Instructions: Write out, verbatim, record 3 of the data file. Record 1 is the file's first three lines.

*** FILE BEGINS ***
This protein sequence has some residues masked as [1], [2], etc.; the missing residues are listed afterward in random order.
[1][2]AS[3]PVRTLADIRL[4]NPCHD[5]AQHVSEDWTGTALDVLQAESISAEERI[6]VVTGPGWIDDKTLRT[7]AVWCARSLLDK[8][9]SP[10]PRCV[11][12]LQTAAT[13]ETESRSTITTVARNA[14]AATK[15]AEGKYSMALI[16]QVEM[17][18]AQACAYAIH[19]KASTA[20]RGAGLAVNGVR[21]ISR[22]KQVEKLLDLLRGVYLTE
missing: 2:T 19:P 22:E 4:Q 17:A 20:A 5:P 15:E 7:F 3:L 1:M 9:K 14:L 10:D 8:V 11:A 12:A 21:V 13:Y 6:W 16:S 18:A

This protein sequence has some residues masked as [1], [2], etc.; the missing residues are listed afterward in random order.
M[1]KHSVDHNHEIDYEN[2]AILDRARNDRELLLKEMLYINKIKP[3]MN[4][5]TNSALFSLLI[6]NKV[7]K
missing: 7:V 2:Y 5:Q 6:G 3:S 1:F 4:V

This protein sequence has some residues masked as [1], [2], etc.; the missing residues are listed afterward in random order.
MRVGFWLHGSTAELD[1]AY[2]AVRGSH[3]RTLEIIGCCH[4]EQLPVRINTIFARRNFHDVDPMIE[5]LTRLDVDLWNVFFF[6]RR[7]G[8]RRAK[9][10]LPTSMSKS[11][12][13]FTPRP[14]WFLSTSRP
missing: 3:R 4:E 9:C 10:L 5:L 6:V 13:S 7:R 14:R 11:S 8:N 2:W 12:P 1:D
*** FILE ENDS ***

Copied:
This protein sequence has some residues masked as [1], [2], etc.; the missing residues are listed afterward in random order.
MRVGFWLHGSTAELD[1]AY[2]AVRGSH[3]RTLEIIGCCH[4]EQLPVRINTIFARRNFHDVDPMIE[5]LTRLDVDLWNVFFF[6]RR[7]G[8]RRAK[9][10]LPTSMSKS[11][12][13]FTPRP[14]WFLSTSRP
missing: 3:R 4:E 9:C 10:L 5:L 6:V 13:S 7:R 14:R 11:S 8:N 2:W 12:P 1:D